Adult Sabbath School Training


Title: Adult Sabbath School Training

  1. Why adult SS?
  2. The Vision
  3. The Parts of a Class
    1. Fellowship
      1. Build community
      2. Follow up with absent members
      3. Make new people feel comfortable and welcome
    2. Bible Study
      1. Ensure that class members use their Bibles and that the discussion is heavily Bible-based. Study the Bible, not the quarterly.
        1. The Adult Bible Study Guide is a tool to guide Bible study and should be used in a way that points us to the Bible.
        2. It isn’t necessary to use the quarterly in class, but using the Bible is essential.
      2. In most cases, prefer a discussion-based class over a lecture-based class.
        1. Group participation is better for learning and it also builds community.
        2. Be aware of teacher talking time (TTT). Try to limit TTT to under–or better, well under–25% of the study time. Your job is to guide the discussion, not to lecture.
          1. If a class member talks too much, steer the discussion away from that person. You might ask another person by name what they think (only do this to people who you know are OK with being nominated). You can also ask some questions that the talkative person doesn’t like to answer and hold the discussion on-topic. For example, someone who’s very theoretical in their talking might be silent when you ask about personal experience. Someone who over-shares about their personal experience might not have so much to say in response to a question asking why a specific word is in the Bible passage under consideration.
        3. Ask open-ended questions, both about the specifics of the Bible passage under consideration and how it applies to our lives. Open-ended questions are questions that can’t be answered with a simple yes or no or some other equally short answer.
          1. Don’t expect the class to read your mind. If you’re looking for a specific answer and don’t want to consider other answers, perhaps make a statement instead of asking a question.
        4. Where possible, set up your class area to better facilitate discussion.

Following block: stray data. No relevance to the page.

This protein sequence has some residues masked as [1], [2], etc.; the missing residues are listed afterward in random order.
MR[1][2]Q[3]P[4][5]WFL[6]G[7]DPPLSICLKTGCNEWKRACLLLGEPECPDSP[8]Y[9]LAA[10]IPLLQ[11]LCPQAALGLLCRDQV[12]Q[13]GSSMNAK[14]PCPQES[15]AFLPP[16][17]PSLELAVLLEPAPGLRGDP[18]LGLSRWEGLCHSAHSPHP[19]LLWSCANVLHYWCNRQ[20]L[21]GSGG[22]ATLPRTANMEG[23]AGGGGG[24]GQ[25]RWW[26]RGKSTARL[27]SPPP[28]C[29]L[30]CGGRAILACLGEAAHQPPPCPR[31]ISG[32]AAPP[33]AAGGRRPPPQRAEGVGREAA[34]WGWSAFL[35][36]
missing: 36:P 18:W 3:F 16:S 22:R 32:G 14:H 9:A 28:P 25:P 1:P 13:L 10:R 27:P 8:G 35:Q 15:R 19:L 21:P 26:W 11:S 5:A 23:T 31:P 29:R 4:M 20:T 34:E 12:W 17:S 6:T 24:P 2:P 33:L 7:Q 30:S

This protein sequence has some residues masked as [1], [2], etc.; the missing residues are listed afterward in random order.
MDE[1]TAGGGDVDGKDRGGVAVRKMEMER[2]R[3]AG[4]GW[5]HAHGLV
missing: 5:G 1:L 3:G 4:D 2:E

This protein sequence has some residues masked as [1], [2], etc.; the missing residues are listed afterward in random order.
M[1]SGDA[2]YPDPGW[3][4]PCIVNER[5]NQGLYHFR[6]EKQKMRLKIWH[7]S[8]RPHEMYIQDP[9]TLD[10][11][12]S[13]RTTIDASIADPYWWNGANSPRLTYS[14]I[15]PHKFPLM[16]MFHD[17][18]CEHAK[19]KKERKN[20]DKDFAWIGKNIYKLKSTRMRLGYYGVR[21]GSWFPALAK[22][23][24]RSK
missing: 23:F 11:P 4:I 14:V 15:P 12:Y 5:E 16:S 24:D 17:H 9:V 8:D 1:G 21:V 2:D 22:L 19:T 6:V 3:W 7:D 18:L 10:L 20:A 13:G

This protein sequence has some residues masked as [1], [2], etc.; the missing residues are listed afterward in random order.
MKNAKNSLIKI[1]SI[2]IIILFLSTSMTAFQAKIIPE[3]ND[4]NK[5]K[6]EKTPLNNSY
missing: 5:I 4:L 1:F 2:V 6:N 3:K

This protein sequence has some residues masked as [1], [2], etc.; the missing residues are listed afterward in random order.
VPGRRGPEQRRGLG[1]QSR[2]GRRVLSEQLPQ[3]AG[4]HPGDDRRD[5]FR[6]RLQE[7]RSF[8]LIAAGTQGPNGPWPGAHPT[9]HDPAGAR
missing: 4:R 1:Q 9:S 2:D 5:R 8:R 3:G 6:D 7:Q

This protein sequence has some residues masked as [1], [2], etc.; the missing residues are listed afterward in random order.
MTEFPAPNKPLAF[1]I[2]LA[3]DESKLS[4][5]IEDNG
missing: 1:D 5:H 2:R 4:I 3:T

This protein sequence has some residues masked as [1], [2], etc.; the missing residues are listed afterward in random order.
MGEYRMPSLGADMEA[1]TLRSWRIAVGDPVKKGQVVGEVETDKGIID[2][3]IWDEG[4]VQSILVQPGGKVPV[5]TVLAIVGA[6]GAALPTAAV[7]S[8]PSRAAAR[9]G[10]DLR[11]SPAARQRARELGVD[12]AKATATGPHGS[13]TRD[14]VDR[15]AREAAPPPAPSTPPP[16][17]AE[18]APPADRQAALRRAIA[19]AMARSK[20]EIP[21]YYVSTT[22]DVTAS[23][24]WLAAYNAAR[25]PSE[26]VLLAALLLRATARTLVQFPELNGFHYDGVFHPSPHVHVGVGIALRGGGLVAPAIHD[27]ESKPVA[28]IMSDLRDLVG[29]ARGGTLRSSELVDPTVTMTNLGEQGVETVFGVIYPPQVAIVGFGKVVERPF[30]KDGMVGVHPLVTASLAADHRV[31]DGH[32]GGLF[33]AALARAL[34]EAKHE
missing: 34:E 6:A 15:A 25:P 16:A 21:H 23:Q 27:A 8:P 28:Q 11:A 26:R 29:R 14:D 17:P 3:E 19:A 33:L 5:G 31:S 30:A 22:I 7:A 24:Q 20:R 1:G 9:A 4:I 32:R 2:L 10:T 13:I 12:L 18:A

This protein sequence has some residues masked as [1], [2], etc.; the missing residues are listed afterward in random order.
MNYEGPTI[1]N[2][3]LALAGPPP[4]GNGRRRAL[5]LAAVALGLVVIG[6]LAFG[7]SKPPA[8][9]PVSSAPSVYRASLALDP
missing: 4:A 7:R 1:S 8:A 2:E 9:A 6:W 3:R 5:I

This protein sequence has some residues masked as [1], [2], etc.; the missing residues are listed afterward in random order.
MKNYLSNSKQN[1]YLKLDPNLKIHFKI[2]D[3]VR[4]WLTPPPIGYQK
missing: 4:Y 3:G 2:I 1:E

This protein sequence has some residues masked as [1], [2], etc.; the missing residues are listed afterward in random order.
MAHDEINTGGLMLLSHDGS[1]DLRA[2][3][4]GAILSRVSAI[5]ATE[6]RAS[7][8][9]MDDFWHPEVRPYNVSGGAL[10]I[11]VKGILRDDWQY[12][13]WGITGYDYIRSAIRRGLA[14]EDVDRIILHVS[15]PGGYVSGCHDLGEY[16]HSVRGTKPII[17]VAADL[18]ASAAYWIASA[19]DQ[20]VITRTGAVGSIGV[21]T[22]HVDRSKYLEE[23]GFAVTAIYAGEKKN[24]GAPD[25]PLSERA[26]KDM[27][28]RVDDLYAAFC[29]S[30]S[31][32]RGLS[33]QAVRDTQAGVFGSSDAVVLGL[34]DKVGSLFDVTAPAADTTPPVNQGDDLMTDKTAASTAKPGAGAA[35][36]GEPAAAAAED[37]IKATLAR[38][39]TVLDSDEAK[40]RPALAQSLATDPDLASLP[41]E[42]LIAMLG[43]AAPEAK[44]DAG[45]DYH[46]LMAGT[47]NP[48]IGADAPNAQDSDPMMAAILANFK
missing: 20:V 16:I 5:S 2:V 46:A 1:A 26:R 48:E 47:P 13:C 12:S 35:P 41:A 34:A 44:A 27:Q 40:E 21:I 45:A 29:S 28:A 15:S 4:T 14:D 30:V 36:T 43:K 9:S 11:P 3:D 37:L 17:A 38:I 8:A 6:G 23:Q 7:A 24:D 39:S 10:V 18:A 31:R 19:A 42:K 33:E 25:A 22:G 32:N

1. If possible, people should sit facing each other.
          2. If you must use church pews, try to sit in a chair in an aisle facing the class members. This will help facilitate discussion, discourage members from sitting far away, and quiet the teacher’s voice (which will lessen the crosstalk in the sanctuary). Try to position your class such that at most only two pews are used. It’s better to have more, smaller, classes, especially when you have multiple classes competing to be heard in the sanctuary.
          3. Try to limit class size. If the class grows larger than 12-15 members, consider adding another class.
      3. Ensure that the class is friendly to newcomers:
        1. Be aware of the jargon you use and be prepared to explain any jargon used by other class members without waiting for someone to ask. Newcomers won’t understand such terms as “spirit of prophecy”
        2. Appropriate ways to welcome newcomers vary greatly from culture to culture. Some cultures prefer a low-key welcome where they don’t feel singled out. In other cultures, a formal welcome is appreciated. The more you can become aware of these differences, the better you can welcome people. If in doubt, err on the side of not making people feel singled out.
    3. Outreach
    4. Get-togethers
  4. Brainstorming
  5. Tips for facility usage